How can data and design be applied to brand experiences to inspire massive change? We recently sat down with Haluk Kulin, SVP, strategy and data design for FreemanXP, to talk about the role marketing and data can play in improving people’s lives and why experiences are fundamental to who we are as human beings.
Q: You describe your background as helping to build purpose-led brands and businesses that improve people’s lives in real ways. Can you expand on that?
HK: Absolutely! I approach my work with a great amount of empathy. It is so important to take that approach in business. It’s about seeing the world in the form of the challenges you can solve for people and then seeking to do that.
Take, for example, laundry. Typically, parents don’t want their kids to get dirty because it means more laundry. But at Unilever, we turned that idea on its head. Research showed us that play and dirt could actually be a critical component for a kid’s development. By approaching this challenge with empathy, we are able to create marketing messages that resonate and ultimately improve lives.
Similarly, I created Personal BlackBox because I wanted to help people protect their personal data. It’s a big challenge in a world where data is critical to businesses for generating value, but by approaching it with empathy, we were able to create a solution that truly helps people.
Q: Data is a challenge — not just for individuals but for businesses and organizations as well. In your opinion, what role does data play in business and marketing today?
HK: Every book, receipt, paper, computer program, text message — the complete collection of every data point in the universe — that is now doubling in size every two years. As a result, we don’t even know most of what we are learning. It’s all brand new. We are constantly receiving new information on our environment and, as a result, we need to be in a constant learning mode. This is true of individuals and of organizations.
The nature of data is interesting. By law of nature, whatever you observe, you change, and you change whatever you observe. So when you collect data and measure something, you are automatically changing something. You are setting yourself at the start of the path towards success. A perfect example is when you want to lose weight. You need to start by measuring your current weight. And so this notion of measuring things and changing them — it’s ultimately a design issue. And it’s a design issue that businesses and organizations can solve for with the right data sets.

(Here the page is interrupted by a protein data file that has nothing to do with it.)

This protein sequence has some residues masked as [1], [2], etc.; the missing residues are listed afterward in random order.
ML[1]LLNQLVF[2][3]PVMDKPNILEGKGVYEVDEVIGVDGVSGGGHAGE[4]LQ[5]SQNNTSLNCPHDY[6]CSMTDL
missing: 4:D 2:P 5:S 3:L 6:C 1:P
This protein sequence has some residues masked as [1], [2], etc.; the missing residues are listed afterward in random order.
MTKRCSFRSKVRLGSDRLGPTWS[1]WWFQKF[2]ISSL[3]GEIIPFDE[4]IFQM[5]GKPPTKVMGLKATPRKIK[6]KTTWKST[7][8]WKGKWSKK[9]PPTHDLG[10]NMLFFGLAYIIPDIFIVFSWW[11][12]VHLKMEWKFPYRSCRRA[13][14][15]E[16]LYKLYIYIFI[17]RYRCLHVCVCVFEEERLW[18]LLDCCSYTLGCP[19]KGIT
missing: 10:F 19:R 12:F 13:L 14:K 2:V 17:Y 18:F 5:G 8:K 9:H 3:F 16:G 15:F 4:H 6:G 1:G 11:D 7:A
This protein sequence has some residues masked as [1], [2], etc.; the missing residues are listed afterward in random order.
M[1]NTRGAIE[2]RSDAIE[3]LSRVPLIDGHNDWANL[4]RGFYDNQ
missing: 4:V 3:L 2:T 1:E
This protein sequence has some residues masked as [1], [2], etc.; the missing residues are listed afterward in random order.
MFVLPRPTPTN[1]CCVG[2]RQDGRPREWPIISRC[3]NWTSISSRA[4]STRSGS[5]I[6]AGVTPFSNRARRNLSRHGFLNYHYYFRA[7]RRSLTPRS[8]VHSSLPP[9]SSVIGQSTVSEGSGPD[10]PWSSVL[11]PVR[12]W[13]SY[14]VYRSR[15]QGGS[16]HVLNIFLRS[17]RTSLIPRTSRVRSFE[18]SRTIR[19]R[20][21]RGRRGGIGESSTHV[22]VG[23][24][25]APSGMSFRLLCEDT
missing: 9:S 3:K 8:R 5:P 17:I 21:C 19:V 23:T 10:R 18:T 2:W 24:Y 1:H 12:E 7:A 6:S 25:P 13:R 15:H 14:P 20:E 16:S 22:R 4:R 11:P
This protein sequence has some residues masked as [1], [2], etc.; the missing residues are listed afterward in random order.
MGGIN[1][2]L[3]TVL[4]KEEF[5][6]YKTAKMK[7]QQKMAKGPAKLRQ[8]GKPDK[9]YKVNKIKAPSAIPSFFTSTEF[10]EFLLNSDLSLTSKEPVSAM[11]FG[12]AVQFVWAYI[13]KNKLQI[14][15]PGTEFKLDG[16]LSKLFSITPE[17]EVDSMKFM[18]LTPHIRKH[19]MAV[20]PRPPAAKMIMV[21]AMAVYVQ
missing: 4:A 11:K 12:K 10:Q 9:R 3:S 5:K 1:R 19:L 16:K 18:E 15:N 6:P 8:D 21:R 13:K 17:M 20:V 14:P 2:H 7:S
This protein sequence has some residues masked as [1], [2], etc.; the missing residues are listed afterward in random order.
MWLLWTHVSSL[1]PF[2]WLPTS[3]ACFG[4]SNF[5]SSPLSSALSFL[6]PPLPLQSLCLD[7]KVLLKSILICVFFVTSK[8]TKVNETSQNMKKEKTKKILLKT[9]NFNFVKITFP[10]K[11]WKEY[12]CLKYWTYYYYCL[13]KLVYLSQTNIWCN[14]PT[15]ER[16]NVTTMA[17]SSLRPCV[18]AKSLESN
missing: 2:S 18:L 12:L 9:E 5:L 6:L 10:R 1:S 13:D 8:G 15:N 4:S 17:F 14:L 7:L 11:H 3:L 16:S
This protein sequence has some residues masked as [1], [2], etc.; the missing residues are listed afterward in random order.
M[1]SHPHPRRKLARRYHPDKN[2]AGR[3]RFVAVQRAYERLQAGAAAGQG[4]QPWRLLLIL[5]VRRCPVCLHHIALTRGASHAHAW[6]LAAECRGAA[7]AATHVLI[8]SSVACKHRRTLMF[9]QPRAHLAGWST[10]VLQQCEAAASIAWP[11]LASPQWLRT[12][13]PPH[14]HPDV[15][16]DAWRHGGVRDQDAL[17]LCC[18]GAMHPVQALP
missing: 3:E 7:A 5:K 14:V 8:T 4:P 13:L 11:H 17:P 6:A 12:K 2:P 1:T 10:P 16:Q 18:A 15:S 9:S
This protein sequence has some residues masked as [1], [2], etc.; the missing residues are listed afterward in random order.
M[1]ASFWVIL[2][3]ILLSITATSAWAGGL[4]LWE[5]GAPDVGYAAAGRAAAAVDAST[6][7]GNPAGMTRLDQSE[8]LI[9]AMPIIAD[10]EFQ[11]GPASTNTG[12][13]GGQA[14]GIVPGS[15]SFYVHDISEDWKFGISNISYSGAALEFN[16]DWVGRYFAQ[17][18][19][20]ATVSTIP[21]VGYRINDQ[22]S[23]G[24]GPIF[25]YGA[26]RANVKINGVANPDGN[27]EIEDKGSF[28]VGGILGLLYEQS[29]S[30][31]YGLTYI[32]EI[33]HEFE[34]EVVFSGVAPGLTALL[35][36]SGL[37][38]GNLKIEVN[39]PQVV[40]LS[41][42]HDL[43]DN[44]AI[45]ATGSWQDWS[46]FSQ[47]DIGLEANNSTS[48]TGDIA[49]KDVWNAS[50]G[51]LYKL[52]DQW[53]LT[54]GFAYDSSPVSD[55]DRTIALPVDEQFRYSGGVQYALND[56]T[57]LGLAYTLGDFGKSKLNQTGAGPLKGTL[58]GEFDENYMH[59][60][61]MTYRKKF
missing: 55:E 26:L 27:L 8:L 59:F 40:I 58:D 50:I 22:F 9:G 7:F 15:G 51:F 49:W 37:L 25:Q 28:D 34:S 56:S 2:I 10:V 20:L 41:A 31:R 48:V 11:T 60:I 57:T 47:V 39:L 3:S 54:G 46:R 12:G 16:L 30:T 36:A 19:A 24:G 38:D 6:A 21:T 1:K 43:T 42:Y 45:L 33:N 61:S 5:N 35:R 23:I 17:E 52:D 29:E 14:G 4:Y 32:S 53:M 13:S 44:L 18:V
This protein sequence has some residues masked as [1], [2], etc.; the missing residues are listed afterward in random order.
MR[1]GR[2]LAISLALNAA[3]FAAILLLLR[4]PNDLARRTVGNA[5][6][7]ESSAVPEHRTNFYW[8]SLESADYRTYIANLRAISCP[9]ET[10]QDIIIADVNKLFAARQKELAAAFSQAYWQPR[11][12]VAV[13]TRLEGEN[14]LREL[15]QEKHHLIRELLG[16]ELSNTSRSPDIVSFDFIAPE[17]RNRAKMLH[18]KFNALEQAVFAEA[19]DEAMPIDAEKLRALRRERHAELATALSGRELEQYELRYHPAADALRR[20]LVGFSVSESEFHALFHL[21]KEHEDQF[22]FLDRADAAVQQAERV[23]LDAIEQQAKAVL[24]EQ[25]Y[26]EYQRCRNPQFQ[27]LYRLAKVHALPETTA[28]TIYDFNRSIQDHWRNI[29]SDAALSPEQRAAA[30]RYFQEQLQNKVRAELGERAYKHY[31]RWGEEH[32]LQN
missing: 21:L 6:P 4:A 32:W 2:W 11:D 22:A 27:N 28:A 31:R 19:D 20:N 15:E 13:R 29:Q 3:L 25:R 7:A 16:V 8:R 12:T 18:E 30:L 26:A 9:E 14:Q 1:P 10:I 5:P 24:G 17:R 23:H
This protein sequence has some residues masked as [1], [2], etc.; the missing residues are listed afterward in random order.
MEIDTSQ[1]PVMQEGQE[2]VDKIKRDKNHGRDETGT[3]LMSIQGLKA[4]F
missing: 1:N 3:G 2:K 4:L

Q: So what you are saying is that it is up to us to design what success looks like. How do we do that?
HK: It starts by defining what success looks like. You need to define it in order to create impact. Then, if you look at the fact that you are constantly having to learn, you realize that you must be in a constant design phase, working hard to re-understand the world you are in. And in order to do that, you need data. You can qualify what you said you were going to do based on what the data tells you instead of personal bias. It’s an ongoing and continuous feedback loop for learning.
This comes to life in an exciting way when we talk about events and brand experiences. By bringing together digital and human interaction, we can uncover a multitude of data points to help define and impact success.
Q: You are passionate about the power of data and marketing as a tool to make life better. How does data make life better? How does marketing make life better?
HK: What’s really beautiful about human beings is that no matter what time we live in, where we live, or how we live, the most important tool we have to connect with one another is through stories. We are all born not knowing much, but we learn and discover through stories.
The role of marketing is to remind people of the stories we forget, and to do so in a very human way. A great example is the Dove beauty series, which described beauty not by comparing yourself to an image you can’t obtain but rather by the beauty in you seen through the eyes of family and friends. Marketing takes commonplace insights and creates stories to elevate the value of the product, with a focus on the benefit for the human being using it. The role of data, on the other hand, is to help us learn and achieve in better ways. When we pull those two things together, data and marketing, we create a virtuous cycle of learning and storytelling that gets better and better each time.
Q: In your opinion, why are experiences fundamental to who we are as human beings?
HK: Great question. Human beings, you see, are sensorial animals. We receive information on every level — sight, smell, touch, even the unspoken. How many times have you been able to sense the energy of someone? And we can now increasingly measure these senses. There’s technology out there that can measure your face and tell how well you performed on an exam based on your face, or how much you are enjoying the show you are seeing, and even our hidden personal biases. We always thought these things were based on intuition, but we are discovering that it ends up being data
Now we have the ability to combine all of these things in one place, in events and brand experiences — and it’s a new path forward. So as long as we approach this new paradigm with love for people, endless empathy, and a deep desire to solve their problems, we can transform those experiences to be human value experiences and get to the core of what it means to be human.